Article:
I was flipping through The Hanyu Da Cidian when I came across an entry for the word:


the definition is as follows:


and they provide the reference:

﹝毓生﹞却回到屋裏, 拍桌大駡道:‘ 中國 的官這般没信實, 還不如外國的道搿哩。’一個夥計嘴快, 搶着説道:‘掌櫃的, 這話錯了。難道你認得外國的道搿麽?’

Chinese obviously has a word for dog & it's clearly written in Hanyu Da Cidian's definition above: 狗. 道搿 doesn't seem to add anything to the word that isn't already there. The fact that 道搿 exists at all though does show that there must have been some sort of need for a word as such.

What purpose did "道搿" serve?

2 Answers 2


The fact that it is a transliteration of English "dog" points to its possible use and appearance. Perhaps, it was used for those foreign breeds of dogs that looked different from the breeds that Chinese people were accustomed to at that time (end of Qing dynasty).

But also note that this particular word (道搿) does not seem to appear in any other text than the mentioned novel (文明小史). So it might have been simply the novelist's invention, that the authors of Hanyu Da Cidian still felt they needed to explain. (Mind you that this dictionary was compiled before widespread use of corpus linguistics, so the authors wouldn't really know if this word is just a one-time appearance across all of the Chinese literature, or if it got some traction and started to be used by others.)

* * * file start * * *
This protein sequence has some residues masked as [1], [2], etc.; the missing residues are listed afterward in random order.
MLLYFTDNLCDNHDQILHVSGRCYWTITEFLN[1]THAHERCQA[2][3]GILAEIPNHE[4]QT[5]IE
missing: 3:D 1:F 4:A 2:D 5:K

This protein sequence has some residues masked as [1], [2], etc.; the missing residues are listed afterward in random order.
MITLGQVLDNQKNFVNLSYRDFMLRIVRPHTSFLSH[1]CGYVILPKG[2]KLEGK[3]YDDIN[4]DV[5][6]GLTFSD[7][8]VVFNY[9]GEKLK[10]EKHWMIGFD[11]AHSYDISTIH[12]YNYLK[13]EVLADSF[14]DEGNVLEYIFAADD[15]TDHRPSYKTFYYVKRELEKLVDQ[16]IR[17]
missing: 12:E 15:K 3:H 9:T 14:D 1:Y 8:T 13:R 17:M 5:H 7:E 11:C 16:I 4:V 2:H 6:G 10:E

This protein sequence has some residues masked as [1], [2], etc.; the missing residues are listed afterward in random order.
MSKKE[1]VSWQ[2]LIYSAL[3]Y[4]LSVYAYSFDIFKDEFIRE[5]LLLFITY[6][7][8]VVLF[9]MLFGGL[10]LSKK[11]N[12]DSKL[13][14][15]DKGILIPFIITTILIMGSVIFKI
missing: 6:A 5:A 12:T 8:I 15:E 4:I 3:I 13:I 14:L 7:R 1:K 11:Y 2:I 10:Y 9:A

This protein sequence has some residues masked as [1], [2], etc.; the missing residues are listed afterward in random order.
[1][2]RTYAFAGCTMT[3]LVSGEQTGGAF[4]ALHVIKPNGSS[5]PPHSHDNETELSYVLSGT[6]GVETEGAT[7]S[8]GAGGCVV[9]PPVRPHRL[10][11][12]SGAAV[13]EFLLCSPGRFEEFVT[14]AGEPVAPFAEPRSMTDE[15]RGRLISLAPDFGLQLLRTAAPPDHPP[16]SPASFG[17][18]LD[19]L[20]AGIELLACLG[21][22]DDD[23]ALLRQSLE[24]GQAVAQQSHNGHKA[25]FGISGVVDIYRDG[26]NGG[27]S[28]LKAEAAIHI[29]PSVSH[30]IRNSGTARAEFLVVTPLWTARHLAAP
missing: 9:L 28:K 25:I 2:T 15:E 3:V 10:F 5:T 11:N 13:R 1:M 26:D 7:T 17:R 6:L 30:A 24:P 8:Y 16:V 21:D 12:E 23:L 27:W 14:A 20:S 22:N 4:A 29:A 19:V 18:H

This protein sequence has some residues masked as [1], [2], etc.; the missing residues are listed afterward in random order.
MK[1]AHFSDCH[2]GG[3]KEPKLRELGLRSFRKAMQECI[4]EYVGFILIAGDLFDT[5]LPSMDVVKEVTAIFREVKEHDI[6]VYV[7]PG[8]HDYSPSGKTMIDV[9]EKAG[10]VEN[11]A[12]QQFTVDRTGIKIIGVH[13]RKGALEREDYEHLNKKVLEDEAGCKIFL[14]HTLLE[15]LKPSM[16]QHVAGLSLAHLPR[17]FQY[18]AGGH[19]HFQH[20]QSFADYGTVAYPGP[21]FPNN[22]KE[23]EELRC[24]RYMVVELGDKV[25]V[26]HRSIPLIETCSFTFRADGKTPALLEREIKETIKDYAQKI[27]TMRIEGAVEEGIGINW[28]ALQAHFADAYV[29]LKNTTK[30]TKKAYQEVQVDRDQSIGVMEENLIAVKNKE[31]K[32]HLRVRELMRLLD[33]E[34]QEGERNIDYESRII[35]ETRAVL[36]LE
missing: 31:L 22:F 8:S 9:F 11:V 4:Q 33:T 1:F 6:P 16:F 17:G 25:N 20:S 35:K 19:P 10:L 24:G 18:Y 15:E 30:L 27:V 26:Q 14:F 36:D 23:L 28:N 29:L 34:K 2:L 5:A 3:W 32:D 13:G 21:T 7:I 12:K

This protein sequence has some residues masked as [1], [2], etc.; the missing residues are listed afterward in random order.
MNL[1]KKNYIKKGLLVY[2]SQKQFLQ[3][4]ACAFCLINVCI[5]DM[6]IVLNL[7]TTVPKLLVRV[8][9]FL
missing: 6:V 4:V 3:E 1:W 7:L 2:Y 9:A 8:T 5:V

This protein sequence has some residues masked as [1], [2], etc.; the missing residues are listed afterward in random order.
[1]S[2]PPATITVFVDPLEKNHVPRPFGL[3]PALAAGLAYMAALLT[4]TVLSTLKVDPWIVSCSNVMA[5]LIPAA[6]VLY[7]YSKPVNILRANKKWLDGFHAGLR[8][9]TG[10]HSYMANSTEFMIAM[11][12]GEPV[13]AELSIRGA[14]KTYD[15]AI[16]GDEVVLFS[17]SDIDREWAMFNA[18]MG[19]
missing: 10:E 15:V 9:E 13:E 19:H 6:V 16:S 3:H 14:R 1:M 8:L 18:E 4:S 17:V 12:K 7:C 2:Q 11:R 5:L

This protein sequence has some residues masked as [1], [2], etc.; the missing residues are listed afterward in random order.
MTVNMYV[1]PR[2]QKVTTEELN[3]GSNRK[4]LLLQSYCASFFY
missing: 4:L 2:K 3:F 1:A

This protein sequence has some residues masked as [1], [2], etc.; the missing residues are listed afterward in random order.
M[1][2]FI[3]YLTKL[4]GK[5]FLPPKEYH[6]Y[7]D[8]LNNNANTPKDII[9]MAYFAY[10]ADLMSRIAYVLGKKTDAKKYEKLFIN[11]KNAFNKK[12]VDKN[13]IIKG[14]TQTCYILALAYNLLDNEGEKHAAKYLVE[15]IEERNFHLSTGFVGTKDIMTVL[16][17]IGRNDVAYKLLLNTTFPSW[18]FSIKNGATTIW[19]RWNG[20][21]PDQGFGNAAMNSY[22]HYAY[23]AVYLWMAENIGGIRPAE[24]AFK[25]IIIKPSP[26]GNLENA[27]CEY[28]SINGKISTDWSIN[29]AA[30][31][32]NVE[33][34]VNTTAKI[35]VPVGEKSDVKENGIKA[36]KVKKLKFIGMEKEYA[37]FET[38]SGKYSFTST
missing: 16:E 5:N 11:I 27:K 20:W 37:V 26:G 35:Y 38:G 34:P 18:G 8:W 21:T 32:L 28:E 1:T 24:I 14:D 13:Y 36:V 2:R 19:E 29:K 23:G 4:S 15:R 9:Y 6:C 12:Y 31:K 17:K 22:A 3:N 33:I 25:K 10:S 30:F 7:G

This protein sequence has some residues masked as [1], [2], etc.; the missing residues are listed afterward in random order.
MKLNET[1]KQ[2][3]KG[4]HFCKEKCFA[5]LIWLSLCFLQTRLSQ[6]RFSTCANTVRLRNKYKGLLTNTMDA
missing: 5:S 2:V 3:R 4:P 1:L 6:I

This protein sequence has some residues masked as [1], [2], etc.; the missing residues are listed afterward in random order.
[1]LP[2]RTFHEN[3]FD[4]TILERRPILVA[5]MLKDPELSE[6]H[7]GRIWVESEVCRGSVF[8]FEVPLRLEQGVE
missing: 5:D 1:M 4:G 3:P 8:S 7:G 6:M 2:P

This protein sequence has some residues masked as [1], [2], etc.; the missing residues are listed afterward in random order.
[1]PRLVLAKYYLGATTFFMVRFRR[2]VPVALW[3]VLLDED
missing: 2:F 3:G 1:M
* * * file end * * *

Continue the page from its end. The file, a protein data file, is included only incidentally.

What purpose did "道搿" serve?:

Notice, the conversation was in Chinese. 毓生 wanted to mix English into Chinese to sound cool, but couldn't pronounce the English word "dog" so he used transliteration "道搿" instead

Why this kind of strange transliteration existed? Because most early English learners in China didn't know English pronunciations. To aid them to pronounce English words, the publishers of English learning books at the time listed transliterations of those words so the learners could phonetically learn/read the English with Chinese pinyin

You could find strange transliteration like this in 通勝 (Tongsheng), I remember one very well -- "可士必吐" (transliteration of 'hospital')

Just try to say '可士必吐' very fast, it would sound like 'hospital'. It was the best early English learner could do to pronounce English words without knowing English pronunciations

Some of those transliterations actually made it into modern Chinese vocabulary. For example "吐司" (Mandarin); 多士 (Cantonese) for "toast"

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